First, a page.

Please Note: This article is written for users of the following Microsoft Word versions: 97, 2000, 2002, and 2003. If you are using a later version (Word 2007 or later), this tip may not work for you. For a version of this tip written specifically for later versions of Word, click here: Changing the Default File Name.
by Allen Wyatt
(last updated May 2, 2020)
When you save a Word document for the first time, Word typically uses the first paragraph of the document as the suggested file name in the Save As dialog box. In reality, this choice for a default file name is the second choice for Word. It will use your document title as the default file name, provided you have set one.
You can use this information to your benefit by setting the document title in the templates you use to create your documents. For instance, let's say you use a template to create your letters. When you normally save a new letter, Word picks up the default file name from the first paragraph of your letter, which may be your letterhead or the date. If you change the document title in the template to something such as Personal Letter, then Word will use Personal Letter.doc as the suggested file name. This is obviously much closer to how you want the saved file named than if Word had suggested the letterhead or the date. All you need to do is quickly customize the name (to something such as Personal Letter to Bill.doc) in the Save As dialog box.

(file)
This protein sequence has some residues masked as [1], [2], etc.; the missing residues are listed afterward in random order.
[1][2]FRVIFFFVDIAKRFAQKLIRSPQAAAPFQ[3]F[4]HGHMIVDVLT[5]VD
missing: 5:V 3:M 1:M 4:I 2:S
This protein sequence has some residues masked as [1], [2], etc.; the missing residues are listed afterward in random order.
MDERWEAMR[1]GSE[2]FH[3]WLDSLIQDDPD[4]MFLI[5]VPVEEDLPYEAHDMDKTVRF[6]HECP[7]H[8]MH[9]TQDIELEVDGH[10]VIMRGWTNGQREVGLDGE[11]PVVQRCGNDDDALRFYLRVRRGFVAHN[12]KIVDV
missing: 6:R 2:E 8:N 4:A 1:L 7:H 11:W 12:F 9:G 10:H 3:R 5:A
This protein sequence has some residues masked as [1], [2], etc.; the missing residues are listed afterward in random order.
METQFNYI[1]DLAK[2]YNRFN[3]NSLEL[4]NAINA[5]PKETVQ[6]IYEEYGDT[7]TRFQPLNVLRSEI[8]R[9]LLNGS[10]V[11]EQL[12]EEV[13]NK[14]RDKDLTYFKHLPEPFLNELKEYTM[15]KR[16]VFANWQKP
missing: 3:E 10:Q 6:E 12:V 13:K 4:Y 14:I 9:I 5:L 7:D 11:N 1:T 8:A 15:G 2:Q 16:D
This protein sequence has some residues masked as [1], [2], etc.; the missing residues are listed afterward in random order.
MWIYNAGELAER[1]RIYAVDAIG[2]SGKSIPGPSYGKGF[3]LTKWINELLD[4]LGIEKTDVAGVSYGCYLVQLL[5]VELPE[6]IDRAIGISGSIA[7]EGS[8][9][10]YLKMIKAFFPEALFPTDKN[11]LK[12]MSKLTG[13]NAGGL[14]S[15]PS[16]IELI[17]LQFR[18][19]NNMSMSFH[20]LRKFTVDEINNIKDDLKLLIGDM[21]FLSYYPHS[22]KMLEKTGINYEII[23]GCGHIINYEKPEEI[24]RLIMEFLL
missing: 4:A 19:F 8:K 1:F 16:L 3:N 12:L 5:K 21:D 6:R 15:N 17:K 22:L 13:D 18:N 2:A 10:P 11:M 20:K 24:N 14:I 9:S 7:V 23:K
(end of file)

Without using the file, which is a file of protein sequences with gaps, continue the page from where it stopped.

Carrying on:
To set a document title in a template, follow these general steps:
Figure 1. The Summary tab of the Properties dialog box.
WordTips is your source for cost-effective Microsoft Word training. (Microsoft Word is the most popular word processing software in the world.) This tip (964) applies to Microsoft Word 97, 2000, 2002, and 2003. You can find a version of this tip for the ribbon interface of Word (Word 2007 and later) here: Changing the Default File Name.
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